A Durable Power of Attorney for Health Care is a legal document that lets you empower someone, generally a family member, to be your proxy and to make health-care decisions under circumstances where you are unable to give current health-care directions. An example might be if you were to lapse into a coma or become unconscious. The Durable Power of Attorney is broader than a Living Will because it permits your proxy to handle medical issues for you when you have become incapacitated but your condition is not terminal. The Durable Power of Attorney gives your proxy authority only while the condition continues and terminates once you are again able to be personally responsible for your own care.

These two legal documents can be helpful for all adults and may be especially helpful for the elderly, who might wish to draw up the documents while they still have their full mental faculties.

To prepare these documents, families need to counsel together about medical measures that are to be used once an incurable condition arises. These documents must be signed in the presence of two adult witnesses and a copy should be sent to your physician, who will place it in your medical record. Forms and instructions vary from state to state and country to country; these forms can be obtained through some senior citizen service agencies, lawyers, or medical associations.J. Randolph Ayre, Cottonwood Third Ward, Salt Lake Cottonwood Stake

[illustration] Illustrated by Joe Flores

Scriptures on the Go

Because I often find myself in the car taking my children to various places, I decided to find a way to use our time together constructively. One idea that has worked well for us is to memorize scriptures regularly.

Using index cards, we write one scripture verse on each card. Some of these are found in the Friend magazine or the year’s Primary sacrament meeting program. We keep the cards in our glove compartment in the car, along with a tape dispenser. While I keep my eyes on the road, one of the children tapes a card to the dashboard and reads it aloud to the rest of us. We say it together until we have it memorized.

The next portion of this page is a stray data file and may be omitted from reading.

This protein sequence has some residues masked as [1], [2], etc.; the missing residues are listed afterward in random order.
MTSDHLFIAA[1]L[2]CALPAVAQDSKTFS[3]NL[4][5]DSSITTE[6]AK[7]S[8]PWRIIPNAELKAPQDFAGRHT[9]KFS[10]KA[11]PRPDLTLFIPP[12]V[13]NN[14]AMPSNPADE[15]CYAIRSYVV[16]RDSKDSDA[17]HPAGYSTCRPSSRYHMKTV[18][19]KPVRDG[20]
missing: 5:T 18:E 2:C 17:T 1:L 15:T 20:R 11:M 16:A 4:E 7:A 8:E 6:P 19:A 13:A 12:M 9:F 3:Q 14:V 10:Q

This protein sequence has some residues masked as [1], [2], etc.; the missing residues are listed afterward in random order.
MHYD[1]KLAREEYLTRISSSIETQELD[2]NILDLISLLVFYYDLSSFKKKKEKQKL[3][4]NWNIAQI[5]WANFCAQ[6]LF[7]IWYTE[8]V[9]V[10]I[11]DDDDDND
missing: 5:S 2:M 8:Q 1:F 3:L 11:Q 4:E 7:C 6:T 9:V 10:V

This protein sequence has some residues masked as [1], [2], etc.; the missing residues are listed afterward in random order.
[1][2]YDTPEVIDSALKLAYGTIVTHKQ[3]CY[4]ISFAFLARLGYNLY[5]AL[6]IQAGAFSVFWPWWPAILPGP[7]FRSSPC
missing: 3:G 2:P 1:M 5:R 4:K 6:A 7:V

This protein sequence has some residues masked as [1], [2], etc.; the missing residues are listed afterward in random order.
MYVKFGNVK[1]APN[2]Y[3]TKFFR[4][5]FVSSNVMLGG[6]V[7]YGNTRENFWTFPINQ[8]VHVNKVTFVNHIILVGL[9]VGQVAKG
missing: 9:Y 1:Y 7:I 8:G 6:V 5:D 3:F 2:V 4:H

This activity helps keep the children busy during our driving time and leaves them with positive thoughts for the day.Linda Sulzen, Midvale Fifth Ward, Midvale Utah Stake

Mom’s Message

We have a family home evening chart that rotates weekly. Everyone has an assignment, and we take turns giving the lesson, providing treats, planning an activity, offering the prayer, or doing other things. However, since there are 10 of us in our family, it can take a couple of months before Mom and Dad get a turn for the lesson. Sometimes the lessons from the children, especially the younger ones, have been a little shorter or more simple than others. As parents, we wanted more input, but we didn’t want anyone to feel like the lesson wasn’t good enough because we added something at the end. To address the problem, we created a new, nonrotated assignment called Mom’s Message.

Each week after the lesson, Dad asks Mom for her message, which might be a short thought or a longer discussion on something she learned in Relief Society. The lesson might highlight a conference talk or deal with a family need. Occasionally Mom chooses a subject that complements the lesson given by one of the children, especially if she helped the child prepare the evening’s lesson. Other Mom’s Messages have revolved around looking at baby books and photo albums or learning about gardens in preparation for spring planting.

Mom’s Message has been a real success at our house. The children enjoy it, and we get a chance for extra input in the instruction portion of our family home evening.Jarolyn Ballard Stout, Hurricane Fourth Ward, Hurricane Utah Stake

[illustration] Illustrated by Beth M. Whittaker